Where’s the ganja at Global Reggae Conference?

28 Feb

lenny7.jpg

During my afternoon at UWI, I met this man, Lenny, who was selling his jewelery to Global Reggae Conference-goers. I asked about the T-shirt he was wearing, which advertised a website, www.caribbeanmandate.com, about the campaign to legalize ganja in Jamaica. It didn’t occur to me until talking with Lenny that, in a week’s worth of panel discussions and academic papers on myriad aspects of Jamaican music — from gender and sexuality in dancehall to religious transformations through reggae — the absence of any conversation of marijuana and its role in reggae music is startling. Please correct me if I am wrong, if I have overlooked a panel that focused on ganja. If I have not, I ask: Is marijuana still a taboo subject, even in an academic setting where reggae music is the focus? Can one adequately discuss all aspects of reggae music without a discussion of the role ganja has played in the creation and content of the music?

8 Responses to “Where’s the ganja at Global Reggae Conference?”

  1. Jeannie February 29, 2008 at 9:58 pm #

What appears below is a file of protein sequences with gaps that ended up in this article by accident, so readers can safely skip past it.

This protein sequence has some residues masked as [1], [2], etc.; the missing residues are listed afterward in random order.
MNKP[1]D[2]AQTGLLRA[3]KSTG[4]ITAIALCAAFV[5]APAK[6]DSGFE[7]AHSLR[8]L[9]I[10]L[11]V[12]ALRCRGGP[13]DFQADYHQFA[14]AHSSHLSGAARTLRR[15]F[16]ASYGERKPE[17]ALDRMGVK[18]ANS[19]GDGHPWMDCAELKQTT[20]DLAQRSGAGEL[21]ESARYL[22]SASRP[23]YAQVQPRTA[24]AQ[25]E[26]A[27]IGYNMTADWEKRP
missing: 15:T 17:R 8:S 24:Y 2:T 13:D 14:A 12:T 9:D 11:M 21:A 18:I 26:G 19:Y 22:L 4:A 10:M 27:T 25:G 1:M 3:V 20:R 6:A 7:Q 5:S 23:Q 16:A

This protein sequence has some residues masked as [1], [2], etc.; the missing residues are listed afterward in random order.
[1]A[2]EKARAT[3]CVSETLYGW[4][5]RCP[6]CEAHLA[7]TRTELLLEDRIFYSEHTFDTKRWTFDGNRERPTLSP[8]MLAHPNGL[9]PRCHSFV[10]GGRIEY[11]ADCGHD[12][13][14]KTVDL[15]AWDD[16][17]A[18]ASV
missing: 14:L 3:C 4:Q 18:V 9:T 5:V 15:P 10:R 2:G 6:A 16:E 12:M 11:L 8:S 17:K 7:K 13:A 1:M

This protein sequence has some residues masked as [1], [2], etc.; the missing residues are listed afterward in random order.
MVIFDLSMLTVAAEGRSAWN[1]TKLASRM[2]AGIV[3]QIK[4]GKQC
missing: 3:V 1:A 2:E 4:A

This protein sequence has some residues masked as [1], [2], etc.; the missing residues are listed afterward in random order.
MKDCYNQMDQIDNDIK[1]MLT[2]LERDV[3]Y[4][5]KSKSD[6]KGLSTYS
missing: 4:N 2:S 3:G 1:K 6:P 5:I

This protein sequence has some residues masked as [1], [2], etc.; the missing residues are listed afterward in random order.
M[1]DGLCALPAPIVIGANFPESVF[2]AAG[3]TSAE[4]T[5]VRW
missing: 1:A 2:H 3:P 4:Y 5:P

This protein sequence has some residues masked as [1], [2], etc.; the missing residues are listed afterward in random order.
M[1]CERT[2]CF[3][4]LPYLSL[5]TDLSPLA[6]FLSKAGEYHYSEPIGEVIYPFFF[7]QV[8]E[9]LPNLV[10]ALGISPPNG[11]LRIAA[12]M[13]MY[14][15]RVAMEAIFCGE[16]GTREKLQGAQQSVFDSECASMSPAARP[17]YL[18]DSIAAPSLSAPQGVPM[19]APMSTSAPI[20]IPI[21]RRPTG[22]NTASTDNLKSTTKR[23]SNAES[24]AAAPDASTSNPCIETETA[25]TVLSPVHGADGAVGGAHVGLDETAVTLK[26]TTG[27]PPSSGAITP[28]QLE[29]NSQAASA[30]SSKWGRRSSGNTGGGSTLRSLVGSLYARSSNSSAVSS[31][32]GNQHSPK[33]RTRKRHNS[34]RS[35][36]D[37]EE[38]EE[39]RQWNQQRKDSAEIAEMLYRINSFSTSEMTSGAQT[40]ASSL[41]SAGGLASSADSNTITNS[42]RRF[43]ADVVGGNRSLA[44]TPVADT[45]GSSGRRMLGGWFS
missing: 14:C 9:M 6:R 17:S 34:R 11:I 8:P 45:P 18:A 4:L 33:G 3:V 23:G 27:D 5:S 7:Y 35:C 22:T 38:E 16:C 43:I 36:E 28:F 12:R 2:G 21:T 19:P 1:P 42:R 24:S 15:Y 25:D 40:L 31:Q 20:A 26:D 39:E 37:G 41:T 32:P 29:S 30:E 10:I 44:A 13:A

There was one mention of the “erba cattiva” in a very long, but eloquent response to the Wednesday night Plenary presentation by Klive Walker and Roger Steffans. The final comment of the night was from a gentleman that runs a studio in Kingston who mentioned just that. Why is no one talking about the fact that reggae has been built on ganja money and the government must legalize it and be done already. It was a great moment as so much disent could be heard when he “went there”. Some people in the audience cheered him on while others gasped. It was a precious moment.
    Besides that …

  2. Mad Bair February 29, 2008 at 10:43 pm #

    Jeannie,

    Thanks for bringing that to our attention. It shall be interesting to see what the Jamaican gov’s response will be to that question now that the ball is in their hands (see: http://www.jamaica-gleaner.com/gleaner/20080229/lead/lead5.html).

  3. Jeannie March 1, 2008 at 4:01 pm #

    As the ball may seem in Jamaica’s court, I remember reading that the US/World Bank has strongly suggested to that legalization could be a problem. I remember that the US contention was that it had something to do with counter productivity in the US so-called war on drug. There has also been issues about water rights and such from the past that would suggest to me legalization is part of a bigger picture, that is related to debt and US pressures.